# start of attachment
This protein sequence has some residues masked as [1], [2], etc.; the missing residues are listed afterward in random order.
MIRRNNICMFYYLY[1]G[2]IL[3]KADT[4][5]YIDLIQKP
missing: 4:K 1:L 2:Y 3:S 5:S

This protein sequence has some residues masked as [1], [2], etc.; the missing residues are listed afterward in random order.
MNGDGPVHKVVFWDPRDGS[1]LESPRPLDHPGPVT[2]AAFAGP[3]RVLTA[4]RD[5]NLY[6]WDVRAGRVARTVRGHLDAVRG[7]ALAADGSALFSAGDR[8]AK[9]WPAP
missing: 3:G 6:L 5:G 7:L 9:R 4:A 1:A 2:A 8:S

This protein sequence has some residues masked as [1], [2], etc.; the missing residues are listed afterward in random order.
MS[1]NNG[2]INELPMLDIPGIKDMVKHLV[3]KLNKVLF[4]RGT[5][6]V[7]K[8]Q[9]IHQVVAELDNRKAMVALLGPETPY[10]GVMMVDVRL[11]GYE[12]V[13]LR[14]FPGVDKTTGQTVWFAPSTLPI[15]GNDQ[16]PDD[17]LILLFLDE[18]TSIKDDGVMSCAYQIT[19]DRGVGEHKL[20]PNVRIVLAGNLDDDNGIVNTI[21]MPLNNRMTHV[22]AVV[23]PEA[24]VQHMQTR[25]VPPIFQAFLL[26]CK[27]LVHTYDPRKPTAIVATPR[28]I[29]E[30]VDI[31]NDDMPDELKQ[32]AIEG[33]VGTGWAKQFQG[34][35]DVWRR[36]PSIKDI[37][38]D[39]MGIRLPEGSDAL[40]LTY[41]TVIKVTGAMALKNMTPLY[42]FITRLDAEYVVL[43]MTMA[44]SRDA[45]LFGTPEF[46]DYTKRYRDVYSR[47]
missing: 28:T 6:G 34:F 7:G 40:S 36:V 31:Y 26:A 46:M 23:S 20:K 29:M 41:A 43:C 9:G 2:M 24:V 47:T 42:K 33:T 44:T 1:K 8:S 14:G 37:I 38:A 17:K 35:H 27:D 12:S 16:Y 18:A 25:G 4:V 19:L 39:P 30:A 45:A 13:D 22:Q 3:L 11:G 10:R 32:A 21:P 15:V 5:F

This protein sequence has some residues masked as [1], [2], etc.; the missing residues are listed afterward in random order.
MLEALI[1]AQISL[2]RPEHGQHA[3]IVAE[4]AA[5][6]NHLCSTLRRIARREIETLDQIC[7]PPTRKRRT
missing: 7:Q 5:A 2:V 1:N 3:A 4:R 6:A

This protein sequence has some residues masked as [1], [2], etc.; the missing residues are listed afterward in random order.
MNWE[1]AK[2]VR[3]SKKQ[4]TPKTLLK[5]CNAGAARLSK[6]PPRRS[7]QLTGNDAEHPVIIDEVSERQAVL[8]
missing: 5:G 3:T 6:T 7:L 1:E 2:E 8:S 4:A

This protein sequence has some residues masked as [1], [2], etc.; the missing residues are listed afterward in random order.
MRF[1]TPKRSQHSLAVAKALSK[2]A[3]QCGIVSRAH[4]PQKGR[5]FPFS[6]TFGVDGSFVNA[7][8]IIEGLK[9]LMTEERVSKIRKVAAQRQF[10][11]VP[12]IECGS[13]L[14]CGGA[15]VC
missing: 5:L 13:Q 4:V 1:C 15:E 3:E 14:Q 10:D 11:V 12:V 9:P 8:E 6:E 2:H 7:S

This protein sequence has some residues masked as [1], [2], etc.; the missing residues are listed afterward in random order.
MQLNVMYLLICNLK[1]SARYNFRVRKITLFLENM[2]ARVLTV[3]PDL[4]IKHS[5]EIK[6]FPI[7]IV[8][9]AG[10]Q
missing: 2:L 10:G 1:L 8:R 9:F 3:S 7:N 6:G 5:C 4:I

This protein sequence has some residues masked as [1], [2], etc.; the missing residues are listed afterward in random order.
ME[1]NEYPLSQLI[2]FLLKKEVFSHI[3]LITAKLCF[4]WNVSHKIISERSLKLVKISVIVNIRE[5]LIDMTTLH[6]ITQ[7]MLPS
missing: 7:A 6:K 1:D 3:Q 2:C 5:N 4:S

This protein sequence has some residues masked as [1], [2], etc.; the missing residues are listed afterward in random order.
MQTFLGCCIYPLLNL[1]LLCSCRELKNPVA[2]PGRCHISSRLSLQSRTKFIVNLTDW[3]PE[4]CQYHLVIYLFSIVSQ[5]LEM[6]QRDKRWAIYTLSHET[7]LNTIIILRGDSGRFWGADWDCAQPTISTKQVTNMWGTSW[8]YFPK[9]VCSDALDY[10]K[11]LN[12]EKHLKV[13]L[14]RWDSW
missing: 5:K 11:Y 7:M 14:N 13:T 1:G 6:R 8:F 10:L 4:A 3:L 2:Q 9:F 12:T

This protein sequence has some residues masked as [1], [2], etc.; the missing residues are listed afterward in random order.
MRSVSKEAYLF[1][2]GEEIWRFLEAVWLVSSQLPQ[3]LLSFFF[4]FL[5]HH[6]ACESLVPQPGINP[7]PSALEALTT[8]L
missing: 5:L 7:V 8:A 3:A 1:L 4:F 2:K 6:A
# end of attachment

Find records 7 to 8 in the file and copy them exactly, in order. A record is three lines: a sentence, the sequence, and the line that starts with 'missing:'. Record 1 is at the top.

This protein sequence has some residues masked as [1], [2], etc.; the missing residues are listed afterward in random order.
MQLNVMYLLICNLK[1]SARYNFRVRKITLFLENM[2]ARVLTV[3]PDL[4]IKHS[5]EIK[6]FPI[7]IV[8][9]AG[10]Q
missing: 2:L 10:G 1:L 8:R 9:F 3:S 7:N 6:G 5:C 4:I

This protein sequence has some residues masked as [1], [2], etc.; the missing residues are listed afterward in random order.
ME[1]NEYPLSQLI[2]FLLKKEVFSHI[3]LITAKLCF[4]WNVSHKIISERSLKLVKISVIVNIRE[5]LIDMTTLH[6]ITQ[7]MLPS
missing: 7:A 6:K 1:D 3:Q 2:C 5:N 4:S